Students might be back in school, but the Labor Day holiday weekend beckons — and that means many Americans might make one final summertime jaunt to our national parks and monuments, including Waco Mammoth National Monument. In that cheerful context, we praise Trump Interior Secretary Ryan Zinke’s reported decision to preserve those national monuments whose designations suddenly appeared in doubt.

Granted, Waco Mammoth National Monument’s existence as a full-fledged monument was never questioned, even though President Obama designated it a monument in July 2015 — and the scrutiny to which many monuments were subjected by President Trump and Secretary Zinke at least partially seemed driven by a quest to obliterate any accomplishments by Trump’s predecessor.

In a Thursday interview with The Associated Press, Secretary Zinke said he would not ask the president to remove any of the 27 protected monuments under review since April, though he would propose shifting some boundaries, particularly for controversial Bears Ears National Monument in Utah. Even then, sections removed from certain parks would remain under federal control.

No doubt, any decisions shifting policies or changing boundaries for monuments will trigger lawsuits. For instance, Native American tribes that fought hard to get Obama to designate Bears Ears National Monument are braced to battle any effort to shrink it. Even so, Zinke seems to have bowed to polls that repeatedly demonstrated the huge popularity of our national parks and monuments.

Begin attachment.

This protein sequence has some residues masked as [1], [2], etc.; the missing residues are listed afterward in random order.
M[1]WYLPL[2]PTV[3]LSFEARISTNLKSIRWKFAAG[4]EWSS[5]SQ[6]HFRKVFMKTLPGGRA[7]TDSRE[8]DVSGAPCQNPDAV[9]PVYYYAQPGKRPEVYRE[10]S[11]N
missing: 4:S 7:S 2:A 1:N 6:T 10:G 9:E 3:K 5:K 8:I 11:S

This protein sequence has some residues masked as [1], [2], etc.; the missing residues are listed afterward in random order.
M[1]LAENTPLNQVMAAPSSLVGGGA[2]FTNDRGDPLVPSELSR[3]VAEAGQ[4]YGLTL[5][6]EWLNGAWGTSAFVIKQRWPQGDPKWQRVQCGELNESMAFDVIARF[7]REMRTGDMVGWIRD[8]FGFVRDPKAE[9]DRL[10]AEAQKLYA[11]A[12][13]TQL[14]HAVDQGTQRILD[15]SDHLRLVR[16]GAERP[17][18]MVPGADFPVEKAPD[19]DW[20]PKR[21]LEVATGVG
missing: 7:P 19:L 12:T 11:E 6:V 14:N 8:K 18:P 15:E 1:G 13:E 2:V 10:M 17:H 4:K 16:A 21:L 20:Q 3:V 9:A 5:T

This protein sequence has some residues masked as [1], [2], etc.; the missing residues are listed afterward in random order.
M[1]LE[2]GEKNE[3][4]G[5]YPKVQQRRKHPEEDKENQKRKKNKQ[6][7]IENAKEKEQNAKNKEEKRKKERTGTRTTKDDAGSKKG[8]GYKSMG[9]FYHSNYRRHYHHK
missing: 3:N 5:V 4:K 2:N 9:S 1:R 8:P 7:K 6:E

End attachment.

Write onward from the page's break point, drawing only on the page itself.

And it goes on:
One reason this newspaper cheered Zinke’s addition to the president’s cabinet this year was because of his staunchly conservative credentials as a Republican congressman, yet his resistance to those on the far right who want the government to sell off or give away federal lands, including, yes, parks and monuments. Whatever else, Zinke has indicated he understands President Teddy Roosevelt’s insight in first employing the National Antiquities Act of 1906 in preserving public lands. A celebrated historian, hunter and naturalist, Roosevelt believed the American public would better appreciate the accomplishments and sacrifices of our forefathers if everyday folks could see the rugged lands that both challenged and inspired them.

That even goes for Waco Mammoth National Monument, which champions the prehistoric beasts President Thomas Jefferson hoped Lewis and Clark might find alive in their 19th-century expedition through the American West. Jefferson saw the mammoths as representing, in so many ways, the superiority of our flora and fauna over those in the corrupted, wasted stretches of the Old World.

Zinke declined to say whether he would recommend drilling for oil and gas or other such mining or logging activity on public lands — something Trump has touted — but the secretary’s decision on preserving current monuments at least demonstrates they’re of tremendous value to the public. That should go a long way toward addressing any and all questions of how these near-sacred places are ultimately treated.